The Medtechy Daily: November 19, 2018
Posted on November 19, 2018 by Medtech[y] Staff
The Medtechy Daily provides the latest news and insight for the medical technology industry, including medical device, biotech and digital health.
Tweet of the Day
The US medical-industrial complex includes 4 industries: hospitals, doctors, drug & device makers, & insurers. They make US healthcare more costly than in any other country.— Richard D. Wolff (@profwolff) November 17, 2018
When they call all criticism and better alternatives “socialism,” its about their profits, nothing else.
Verily and Alcon pull the plug on glucose-sensing contact lens. Verily's Chief Technology Officer, Brian Otis, shared on Verily's blog that the company and Alcon have decided to put the glucose-sensing contact lens project on hold. (Medtechy)
Pfizer, plotting 41 price hikes for January, returns to 'business as normal' after price-raising pause. Pfizer, which became the center of a drug pricing controversy this summer featuring President Donald Trump, has decided it’s ready to raise prices in early 2019. (FiercePharma)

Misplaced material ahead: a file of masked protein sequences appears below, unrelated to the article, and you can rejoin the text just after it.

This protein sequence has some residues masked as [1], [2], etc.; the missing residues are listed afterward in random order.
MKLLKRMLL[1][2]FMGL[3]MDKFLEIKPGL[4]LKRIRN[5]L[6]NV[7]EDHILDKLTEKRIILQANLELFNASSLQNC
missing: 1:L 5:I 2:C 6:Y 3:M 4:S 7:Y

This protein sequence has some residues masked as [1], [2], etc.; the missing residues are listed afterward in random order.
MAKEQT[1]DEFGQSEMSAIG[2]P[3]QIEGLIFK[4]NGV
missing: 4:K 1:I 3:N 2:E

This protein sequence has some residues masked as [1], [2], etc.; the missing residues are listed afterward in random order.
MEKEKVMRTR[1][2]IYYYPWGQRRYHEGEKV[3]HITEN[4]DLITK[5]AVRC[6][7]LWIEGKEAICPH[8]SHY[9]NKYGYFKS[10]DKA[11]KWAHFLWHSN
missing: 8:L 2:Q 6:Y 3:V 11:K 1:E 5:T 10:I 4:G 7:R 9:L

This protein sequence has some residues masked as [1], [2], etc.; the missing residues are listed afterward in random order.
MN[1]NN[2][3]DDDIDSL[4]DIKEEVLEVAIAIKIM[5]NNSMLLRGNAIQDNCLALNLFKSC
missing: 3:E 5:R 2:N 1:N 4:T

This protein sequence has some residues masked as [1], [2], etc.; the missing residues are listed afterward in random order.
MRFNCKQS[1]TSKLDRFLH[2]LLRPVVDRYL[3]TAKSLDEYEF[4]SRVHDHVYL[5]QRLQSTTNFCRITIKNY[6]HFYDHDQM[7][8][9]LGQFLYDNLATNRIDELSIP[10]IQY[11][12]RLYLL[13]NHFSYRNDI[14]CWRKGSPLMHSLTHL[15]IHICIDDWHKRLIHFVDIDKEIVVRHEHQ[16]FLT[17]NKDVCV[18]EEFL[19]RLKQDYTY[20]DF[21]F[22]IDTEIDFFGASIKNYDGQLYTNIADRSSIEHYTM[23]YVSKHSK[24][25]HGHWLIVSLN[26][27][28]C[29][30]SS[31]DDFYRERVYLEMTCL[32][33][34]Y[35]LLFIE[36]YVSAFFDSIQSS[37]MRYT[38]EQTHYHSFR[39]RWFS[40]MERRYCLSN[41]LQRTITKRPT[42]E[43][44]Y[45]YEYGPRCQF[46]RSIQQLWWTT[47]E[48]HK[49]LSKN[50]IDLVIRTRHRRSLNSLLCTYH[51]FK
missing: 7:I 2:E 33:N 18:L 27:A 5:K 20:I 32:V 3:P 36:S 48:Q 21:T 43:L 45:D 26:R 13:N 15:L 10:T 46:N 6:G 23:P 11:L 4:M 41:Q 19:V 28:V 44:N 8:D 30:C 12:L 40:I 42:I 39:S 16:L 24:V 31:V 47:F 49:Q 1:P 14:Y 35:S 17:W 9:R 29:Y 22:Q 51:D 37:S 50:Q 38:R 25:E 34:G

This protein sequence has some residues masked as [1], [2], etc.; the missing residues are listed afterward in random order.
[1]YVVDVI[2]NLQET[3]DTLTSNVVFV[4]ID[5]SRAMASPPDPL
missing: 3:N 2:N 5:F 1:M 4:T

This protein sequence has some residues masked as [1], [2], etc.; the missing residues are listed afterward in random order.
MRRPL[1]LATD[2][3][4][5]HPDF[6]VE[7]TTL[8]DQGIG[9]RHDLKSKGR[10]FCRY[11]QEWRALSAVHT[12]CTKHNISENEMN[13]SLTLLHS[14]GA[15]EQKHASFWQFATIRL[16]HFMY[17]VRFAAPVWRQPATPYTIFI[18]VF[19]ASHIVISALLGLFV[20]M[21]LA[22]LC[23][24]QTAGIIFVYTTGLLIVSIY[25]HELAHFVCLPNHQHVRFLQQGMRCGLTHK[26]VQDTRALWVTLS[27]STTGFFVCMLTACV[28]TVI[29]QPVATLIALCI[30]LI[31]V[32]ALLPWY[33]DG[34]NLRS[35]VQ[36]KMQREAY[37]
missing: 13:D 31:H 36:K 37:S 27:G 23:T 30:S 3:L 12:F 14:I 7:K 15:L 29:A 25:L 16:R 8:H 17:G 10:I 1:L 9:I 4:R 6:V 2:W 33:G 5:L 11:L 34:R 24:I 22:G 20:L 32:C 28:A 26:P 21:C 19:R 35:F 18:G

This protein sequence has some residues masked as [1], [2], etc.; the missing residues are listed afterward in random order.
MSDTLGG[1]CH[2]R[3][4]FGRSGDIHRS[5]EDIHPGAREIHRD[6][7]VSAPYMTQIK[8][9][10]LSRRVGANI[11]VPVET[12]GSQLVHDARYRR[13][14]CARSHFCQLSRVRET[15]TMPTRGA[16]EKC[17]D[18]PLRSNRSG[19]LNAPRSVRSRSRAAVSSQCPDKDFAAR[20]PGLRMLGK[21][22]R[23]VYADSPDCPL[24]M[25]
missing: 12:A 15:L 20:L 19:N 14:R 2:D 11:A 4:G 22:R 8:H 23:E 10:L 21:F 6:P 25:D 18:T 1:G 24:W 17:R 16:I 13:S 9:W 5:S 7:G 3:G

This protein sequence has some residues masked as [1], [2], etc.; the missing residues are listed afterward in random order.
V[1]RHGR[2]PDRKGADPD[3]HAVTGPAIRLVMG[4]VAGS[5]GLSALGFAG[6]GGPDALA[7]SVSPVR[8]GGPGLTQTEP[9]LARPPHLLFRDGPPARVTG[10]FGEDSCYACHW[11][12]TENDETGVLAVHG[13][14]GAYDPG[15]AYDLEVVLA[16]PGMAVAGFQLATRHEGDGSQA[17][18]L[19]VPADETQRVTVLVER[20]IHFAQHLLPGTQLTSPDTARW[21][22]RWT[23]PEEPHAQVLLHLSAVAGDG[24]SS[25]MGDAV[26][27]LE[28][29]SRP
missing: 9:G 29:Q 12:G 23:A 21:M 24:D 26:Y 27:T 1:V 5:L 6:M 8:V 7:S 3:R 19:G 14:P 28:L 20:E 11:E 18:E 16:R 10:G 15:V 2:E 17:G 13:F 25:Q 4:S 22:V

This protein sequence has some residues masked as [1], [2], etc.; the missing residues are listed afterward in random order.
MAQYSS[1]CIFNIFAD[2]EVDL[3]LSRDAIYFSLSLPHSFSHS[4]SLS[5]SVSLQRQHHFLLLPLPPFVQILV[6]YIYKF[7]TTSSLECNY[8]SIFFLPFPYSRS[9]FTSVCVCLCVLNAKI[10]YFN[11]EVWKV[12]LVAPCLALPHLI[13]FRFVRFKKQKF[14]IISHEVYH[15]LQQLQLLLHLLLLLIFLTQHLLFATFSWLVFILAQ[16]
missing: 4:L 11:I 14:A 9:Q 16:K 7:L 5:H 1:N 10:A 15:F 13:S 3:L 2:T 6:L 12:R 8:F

How to Work for a Boss Who Has a New Idea Every 5 Minutes. Visionary bosses can be exciting, fun, and innovative. They can also feel overwhelming when there’s no way that you can keep up with all of their creative ideas. (Harvard Business Review)
Abbott Nabs Approvals for DRG Invisible Trial System. Abbott Laboratories has nabbed approvals for a chronic pain treatment device that patients can try before getting an implanted version of the technology. The Dorsal Root Ganglion (DRG) Invisible Trial System now has CE mark and a nod from FDA. (MDDI)
Edwards' Sapien 3 Ultra Valve Wins CE Mark. As expected, Edwards Lifesciences has secured a CE mark for its Sapien 3 Ultra device, but the company won't be able to release the new transcatheter aortic valve replacement (TAVR) system in Germany due to a recent preliminary injunction from Boston Scientific. (MDDI)
OTC drugmakers face an uphill battle on Amazon. But they should still be there, expert says. Amazon is now the third-largest digital ad platform, but pharma marketers are mostly shut out. That’s because most of Amazon’s ads are for products sold by retailers, and of course, prescription drugs can't be purchased that way. (FiercePharma)